What draws you in or fascinates you the most about octopuses? When did this start for you?
“As a child, I fell in love with Jules Verne’s “Twenty Thousand Leagues Under the Sea.”
Exploring the ocean depths in a strange and luxurious submarine seemed like a dream come true – yet there were also some deep mysteries and beings outside (and inside) the submarine. Ever since, I have been fascinated by the idea of exploring , secrets, and the underwater realm (among many other things).
About three years ago, maybe a little more, I had a very potent dream about an octopus. I know it was before the Netflix series “The OA” aired their episode with the octopus. My dream octopus felt alluring and threatening, as if I was being given an invitation to go deeper into the primordial and their alien-but not alien-world!
This disturbed me but I knew I had no choice. I began to research everything I could about the octopus. Everything from nonfiction to fiction and looked deeply at images while watching endless amounts of videos. I fell in love with their strange and wondrous abilities to transform and regenerate; to change the color and texture of their skin; and their ink clouds of escape.
They are prey AND predator!”
OctoNation members love knowing how long your work takes you to complete… Can you describe the process?
“My process of making art is ever in flux, since I don’t make repeatable objects – I am making whole worlds through my chosen vehicle of installation art.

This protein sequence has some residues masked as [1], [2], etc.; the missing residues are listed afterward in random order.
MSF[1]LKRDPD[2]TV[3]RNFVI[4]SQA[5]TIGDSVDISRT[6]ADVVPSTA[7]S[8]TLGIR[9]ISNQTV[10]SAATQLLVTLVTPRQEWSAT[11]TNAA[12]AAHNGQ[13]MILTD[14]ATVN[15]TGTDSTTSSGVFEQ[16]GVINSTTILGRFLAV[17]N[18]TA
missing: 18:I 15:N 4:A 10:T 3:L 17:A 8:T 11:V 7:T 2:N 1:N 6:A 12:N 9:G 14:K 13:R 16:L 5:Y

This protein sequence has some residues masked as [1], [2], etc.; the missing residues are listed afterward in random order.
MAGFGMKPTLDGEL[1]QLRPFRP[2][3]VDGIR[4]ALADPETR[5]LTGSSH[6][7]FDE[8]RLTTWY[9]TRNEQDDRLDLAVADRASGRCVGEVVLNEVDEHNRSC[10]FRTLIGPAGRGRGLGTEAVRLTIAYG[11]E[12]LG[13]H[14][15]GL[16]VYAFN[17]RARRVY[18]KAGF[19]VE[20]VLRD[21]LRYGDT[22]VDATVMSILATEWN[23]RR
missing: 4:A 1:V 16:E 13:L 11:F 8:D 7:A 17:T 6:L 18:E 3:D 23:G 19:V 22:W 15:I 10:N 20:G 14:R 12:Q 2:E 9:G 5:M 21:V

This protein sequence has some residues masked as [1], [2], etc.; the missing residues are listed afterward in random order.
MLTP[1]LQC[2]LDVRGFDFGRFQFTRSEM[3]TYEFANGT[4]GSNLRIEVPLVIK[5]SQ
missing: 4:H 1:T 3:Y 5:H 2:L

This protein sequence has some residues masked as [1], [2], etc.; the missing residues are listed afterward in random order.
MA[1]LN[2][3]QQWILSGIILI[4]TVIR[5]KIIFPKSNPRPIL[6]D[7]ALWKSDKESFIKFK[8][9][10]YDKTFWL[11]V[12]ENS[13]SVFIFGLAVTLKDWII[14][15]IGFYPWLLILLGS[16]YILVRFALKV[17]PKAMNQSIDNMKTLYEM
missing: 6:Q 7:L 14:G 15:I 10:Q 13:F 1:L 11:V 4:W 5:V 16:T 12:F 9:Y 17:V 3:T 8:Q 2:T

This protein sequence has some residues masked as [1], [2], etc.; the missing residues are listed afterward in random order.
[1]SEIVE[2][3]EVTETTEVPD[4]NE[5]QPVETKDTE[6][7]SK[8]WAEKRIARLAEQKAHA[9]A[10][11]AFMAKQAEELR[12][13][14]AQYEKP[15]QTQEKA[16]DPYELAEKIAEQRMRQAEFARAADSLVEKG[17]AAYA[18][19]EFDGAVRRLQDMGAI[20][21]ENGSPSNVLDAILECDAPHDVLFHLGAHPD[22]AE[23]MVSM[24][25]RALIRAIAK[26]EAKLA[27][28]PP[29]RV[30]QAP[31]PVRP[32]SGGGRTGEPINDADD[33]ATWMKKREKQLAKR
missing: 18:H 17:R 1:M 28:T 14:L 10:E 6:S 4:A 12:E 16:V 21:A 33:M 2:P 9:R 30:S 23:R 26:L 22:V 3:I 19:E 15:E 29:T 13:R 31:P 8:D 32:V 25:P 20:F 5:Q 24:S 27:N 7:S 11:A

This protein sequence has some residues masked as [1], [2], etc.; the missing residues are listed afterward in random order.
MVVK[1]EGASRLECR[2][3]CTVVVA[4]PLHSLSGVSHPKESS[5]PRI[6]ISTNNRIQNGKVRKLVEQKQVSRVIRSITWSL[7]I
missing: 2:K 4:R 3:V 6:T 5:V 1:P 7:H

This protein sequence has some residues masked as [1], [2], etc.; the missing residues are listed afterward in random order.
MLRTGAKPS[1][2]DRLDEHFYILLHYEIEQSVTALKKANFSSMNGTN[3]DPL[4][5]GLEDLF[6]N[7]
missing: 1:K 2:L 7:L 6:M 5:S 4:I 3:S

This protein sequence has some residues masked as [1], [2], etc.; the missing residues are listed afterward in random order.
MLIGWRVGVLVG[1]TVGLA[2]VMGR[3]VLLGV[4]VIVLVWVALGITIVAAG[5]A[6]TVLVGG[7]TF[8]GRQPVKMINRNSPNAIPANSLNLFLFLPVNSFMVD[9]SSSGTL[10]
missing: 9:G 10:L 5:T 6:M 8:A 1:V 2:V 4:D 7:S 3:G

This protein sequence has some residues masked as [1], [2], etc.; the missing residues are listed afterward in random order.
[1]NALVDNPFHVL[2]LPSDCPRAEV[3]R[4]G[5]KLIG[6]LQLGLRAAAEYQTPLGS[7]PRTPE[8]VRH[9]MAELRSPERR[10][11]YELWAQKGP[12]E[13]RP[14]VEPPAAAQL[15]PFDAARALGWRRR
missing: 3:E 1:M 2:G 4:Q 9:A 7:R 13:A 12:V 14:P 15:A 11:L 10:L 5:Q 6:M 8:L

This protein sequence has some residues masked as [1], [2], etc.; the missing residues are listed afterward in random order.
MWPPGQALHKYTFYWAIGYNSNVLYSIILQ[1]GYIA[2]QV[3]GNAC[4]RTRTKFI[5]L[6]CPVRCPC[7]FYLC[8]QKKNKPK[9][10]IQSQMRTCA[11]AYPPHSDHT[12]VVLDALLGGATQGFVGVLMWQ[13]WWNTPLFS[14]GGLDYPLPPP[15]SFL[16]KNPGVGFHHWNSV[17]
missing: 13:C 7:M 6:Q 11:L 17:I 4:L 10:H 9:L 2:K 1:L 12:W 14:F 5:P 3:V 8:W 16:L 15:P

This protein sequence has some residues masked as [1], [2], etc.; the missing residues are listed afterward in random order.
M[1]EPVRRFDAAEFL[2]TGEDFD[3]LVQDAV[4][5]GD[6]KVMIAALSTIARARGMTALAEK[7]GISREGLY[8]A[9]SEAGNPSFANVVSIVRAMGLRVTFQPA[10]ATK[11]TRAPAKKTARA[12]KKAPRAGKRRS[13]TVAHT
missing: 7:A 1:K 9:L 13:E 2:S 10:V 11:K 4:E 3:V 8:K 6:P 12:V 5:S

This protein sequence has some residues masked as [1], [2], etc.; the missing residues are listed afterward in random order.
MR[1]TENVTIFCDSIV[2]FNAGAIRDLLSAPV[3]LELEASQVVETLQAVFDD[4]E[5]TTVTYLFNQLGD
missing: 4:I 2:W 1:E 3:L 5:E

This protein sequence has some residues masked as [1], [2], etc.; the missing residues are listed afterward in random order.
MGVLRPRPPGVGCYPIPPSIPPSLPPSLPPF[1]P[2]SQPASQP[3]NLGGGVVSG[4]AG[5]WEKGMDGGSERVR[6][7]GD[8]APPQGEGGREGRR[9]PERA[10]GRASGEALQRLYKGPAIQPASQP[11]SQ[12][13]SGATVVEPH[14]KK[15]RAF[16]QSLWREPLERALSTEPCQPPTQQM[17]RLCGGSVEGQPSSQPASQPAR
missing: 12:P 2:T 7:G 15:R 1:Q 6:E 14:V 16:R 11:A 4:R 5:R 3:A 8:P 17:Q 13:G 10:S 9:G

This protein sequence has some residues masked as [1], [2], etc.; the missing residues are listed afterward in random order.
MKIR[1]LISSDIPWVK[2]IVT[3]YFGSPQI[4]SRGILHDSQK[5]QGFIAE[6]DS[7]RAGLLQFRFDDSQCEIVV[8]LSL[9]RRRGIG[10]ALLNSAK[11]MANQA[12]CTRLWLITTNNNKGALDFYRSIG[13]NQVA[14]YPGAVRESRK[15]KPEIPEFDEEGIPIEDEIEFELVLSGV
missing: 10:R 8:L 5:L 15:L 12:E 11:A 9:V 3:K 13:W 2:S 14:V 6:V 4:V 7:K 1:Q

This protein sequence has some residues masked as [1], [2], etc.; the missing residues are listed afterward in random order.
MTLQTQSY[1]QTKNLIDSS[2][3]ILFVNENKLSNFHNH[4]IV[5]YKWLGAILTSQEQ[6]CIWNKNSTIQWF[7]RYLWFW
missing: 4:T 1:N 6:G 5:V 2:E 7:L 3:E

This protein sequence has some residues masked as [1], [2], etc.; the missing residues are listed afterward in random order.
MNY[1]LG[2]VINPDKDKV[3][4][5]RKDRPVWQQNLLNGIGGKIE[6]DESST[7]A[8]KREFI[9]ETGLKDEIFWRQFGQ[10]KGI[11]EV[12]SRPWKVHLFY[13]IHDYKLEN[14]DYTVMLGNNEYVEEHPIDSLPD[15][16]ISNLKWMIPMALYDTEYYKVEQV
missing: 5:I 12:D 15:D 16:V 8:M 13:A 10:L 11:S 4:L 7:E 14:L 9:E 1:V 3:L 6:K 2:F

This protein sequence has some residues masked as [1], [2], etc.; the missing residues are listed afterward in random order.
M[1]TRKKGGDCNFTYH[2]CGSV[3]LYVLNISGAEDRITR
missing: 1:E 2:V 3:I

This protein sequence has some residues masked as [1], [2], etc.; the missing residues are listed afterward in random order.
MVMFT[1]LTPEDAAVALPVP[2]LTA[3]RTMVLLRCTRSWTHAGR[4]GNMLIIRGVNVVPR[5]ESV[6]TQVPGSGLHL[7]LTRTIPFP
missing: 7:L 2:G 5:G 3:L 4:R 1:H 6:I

So while you see my octopus sculpture and octopus eye sculpture appear in both installations, they do not appear in the exact same way!
In my studio, I can only mock up portions of my installation ideas. I keep in mind the specifics of the spaces I will be showing in, but until I get in the gallery itself, I don’t know what it will look like.
So while it is an intense “high wire act” to create a site-specific installation in a few days, it is also exhilarating to make something that no one, including me, has never seen before.”
Was this modeled after a specific octopus species? Did you use any references?
OctoNation was a big part of this research!”
What materials were used?
“The octopus is made of metal mesh and black bird netting – and I painted small spheres for the eyes. The bird netting also alludes to the black ink the octopus can release at will.
The large octopus eye is painted on a convex mirror – and the layers of glazed paint on the mirror create a shimmering effect and reflective depth as you move around the eye.”
Who (or what) are your biggest influences?